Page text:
30th November 2020
A recent spell in the SsangYong Korando left me thinking the Korean brand has come a long way while still offering a huge amount of value. Now it’s the turn of the updated Tivoli, which comes with uprated engines for both the petrol and diesel versions. In this instance, it’s a 1.5-litre petrol model with 163hp and a six-speed automatic gearbox in Ultimate spec with a very keen list price of £21,995.
Heading out to the SsangYong this morning to run some errands, I got chatting to a neighbour at a social distance. He was very complimentary about the Toyota I had on test and went on to point out a lot of the details that made the RAV4 so much better than the opposition. His jaw nearly broke when it hit the deck after I told him this was a Tivoli. In fairness, he then said he’d need to check them out for his next car.
With no longer drives possible at the moment, the Tivoli has been racking up several shorter trips. While the 175g/km carbon dioxide emissions of the SsangYong’s 1.5-litre petrol motor are not that impressive when coupled to the auto’ box, the transmission’s shifts are smooth ands suit the easy-going nature of the Tivoli’s drive. It’s a car that feels relaxed rather than trying to be sporty and off-roady at the same time. Comfort is its main focus.
Some twisty back lanes beckon for today’s journey and the decent ride of the Tivoli is happy to deal with the bumpy bits. This does come at the expense of body lean in the corners, where the SsangYong tilts more noticeably than the likes of a RAV4 or Nissan Qashqai. Nor is the steering as direct, but then this is a family-facing crossover, not a sports car, so I’m not going to get too het up.
Running a finger down the specification list of this Ultimate model of Tivoli, it really wants for nothing. Whether it’s leather seats, heated steering wheel or large screen infotainment display, it has the lot. For the money this Tivoli costs, you’d be hard-pressed to match it anywhere else, and SsangYong includes a seven-year, 150,000-mile warrant to keep fleet managers very happy.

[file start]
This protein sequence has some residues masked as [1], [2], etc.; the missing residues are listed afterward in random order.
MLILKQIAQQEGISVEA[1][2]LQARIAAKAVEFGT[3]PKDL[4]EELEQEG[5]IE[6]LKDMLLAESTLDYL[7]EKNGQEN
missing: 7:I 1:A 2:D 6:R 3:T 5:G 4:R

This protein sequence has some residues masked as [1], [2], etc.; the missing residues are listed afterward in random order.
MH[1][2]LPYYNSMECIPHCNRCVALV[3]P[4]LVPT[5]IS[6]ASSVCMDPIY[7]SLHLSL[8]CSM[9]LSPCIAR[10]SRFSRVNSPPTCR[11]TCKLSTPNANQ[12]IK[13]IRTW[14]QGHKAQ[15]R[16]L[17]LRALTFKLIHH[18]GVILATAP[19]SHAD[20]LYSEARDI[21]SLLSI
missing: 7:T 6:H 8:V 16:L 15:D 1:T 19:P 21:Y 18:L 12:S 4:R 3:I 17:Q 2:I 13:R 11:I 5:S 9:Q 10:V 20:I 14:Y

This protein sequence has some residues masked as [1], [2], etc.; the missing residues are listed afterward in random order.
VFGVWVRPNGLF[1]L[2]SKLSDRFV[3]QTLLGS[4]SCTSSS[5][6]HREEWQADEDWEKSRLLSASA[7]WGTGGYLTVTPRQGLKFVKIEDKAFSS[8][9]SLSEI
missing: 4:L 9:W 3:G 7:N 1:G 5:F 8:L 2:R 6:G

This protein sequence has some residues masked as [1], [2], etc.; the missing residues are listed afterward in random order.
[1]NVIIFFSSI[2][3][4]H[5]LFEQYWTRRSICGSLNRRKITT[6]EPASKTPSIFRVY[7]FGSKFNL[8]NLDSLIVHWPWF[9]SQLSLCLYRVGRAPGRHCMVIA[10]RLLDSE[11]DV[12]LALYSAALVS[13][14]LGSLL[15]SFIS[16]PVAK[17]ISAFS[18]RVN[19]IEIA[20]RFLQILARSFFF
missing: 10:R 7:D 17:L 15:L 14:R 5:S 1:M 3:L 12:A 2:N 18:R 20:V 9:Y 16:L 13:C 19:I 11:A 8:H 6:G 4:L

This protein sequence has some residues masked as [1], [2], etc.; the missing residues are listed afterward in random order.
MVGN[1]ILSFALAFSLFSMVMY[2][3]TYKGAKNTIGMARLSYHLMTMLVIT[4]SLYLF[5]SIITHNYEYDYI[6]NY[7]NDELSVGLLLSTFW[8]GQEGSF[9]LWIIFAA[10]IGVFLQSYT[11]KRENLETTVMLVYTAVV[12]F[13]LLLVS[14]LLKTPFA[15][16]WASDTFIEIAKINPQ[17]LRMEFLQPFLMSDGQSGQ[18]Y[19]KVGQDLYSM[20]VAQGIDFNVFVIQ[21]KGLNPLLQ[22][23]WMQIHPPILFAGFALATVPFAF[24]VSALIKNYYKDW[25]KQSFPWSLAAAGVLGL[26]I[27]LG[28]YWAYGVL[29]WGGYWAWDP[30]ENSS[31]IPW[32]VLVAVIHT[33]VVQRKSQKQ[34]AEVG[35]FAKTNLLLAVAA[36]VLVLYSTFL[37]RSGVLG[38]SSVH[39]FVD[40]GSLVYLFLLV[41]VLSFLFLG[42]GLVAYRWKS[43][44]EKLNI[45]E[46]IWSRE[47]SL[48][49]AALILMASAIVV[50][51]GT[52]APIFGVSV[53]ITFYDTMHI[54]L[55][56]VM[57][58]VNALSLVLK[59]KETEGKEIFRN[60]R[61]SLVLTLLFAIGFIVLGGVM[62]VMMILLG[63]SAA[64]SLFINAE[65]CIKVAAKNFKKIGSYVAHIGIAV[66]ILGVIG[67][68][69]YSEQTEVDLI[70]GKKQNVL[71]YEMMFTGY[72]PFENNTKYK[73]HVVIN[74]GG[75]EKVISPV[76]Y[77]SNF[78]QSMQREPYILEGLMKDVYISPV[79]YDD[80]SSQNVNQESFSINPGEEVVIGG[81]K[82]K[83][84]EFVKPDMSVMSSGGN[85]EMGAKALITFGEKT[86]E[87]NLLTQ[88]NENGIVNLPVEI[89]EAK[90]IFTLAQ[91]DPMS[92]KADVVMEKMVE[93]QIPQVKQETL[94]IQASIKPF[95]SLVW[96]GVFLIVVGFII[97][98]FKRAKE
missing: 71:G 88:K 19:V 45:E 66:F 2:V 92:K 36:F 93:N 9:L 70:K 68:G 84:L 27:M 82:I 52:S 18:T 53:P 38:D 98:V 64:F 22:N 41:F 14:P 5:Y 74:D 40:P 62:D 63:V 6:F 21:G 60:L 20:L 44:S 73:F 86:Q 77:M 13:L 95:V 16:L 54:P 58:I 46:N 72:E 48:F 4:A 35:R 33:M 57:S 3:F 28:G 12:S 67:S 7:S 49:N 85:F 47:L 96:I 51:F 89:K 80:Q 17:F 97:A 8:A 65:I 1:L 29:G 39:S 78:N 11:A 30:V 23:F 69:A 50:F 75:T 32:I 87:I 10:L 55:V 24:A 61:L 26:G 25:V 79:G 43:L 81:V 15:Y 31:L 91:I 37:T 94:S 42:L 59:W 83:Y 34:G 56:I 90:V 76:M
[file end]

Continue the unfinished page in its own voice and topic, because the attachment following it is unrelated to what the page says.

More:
As those of you who are kind or daft enough to read this column on a regular basis will know, I have a bit of a pet hate for lane keep assist. Driving on a lot of country roads, it can be more of a distraction than aid, so SsangYong gets full marks for fitting a clearly marked and easily reached button to disable it. I’m not a complete Luddite, though, as the same button also makes it quick to re-engage the system once on more open roads.
The space inside the Tivoli is among the best in this corner of the crossover market. Loads of room on the back for the kids, plenty up front for me and a big boot. Quality is also on a par with anything from Ford or Vauxhall, and neither rival from those firms can match this SsangYong on equipment levels. If you’re not bothered about the last Nth of driving dynamics, the Tivoli makes a strong case for itself.